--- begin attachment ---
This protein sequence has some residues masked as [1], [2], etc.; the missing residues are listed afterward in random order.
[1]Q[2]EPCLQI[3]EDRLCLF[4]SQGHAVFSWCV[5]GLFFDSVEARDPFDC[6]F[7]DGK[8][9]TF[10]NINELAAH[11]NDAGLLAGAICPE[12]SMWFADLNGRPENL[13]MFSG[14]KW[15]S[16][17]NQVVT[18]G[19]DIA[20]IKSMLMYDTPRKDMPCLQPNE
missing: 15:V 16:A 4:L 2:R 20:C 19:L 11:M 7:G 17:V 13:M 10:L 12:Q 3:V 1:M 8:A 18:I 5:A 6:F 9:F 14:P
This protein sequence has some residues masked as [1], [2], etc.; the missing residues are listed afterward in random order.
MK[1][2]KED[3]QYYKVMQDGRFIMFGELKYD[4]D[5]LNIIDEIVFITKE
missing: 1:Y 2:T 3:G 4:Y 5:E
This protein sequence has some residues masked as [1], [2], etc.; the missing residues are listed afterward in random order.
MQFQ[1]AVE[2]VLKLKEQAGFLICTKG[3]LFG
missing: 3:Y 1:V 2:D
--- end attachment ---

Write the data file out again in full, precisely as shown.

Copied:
This protein sequence has some residues masked as [1], [2], etc.; the missing residues are listed afterward in random order.
[1]Q[2]EPCLQI[3]EDRLCLF[4]SQGHAVFSWCV[5]GLFFDSVEARDPFDC[6]F[7]DGK[8][9]TF[10]NINELAAH[11]NDAGLLAGAICPE[12]SMWFADLNGRPENL[13]MFSG[14]KW[15]S[16][17]NQVVT[18]G[19]DIA[20]IKSMLMYDTPRKDMPCLQPNE
missing: 15:V 16:A 4:L 2:R 20:C 19:L 11:M 7:G 17:V 13:M 10:L 12:Q 3:V 1:M 8:A 18:I 5:A 6:F 9:F 14:P
This protein sequence has some residues masked as [1], [2], etc.; the missing residues are listed afterward in random order.
MK[1][2]KED[3]QYYKVMQDGRFIMFGELKYD[4]D[5]LNIIDEIVFITKE
missing: 1:Y 2:T 3:G 4:Y 5:E
This protein sequence has some residues masked as [1], [2], etc.; the missing residues are listed afterward in random order.
MQFQ[1]AVE[2]VLKLKEQAGFLICTKG[3]LFG
missing: 3:Y 1:V 2:D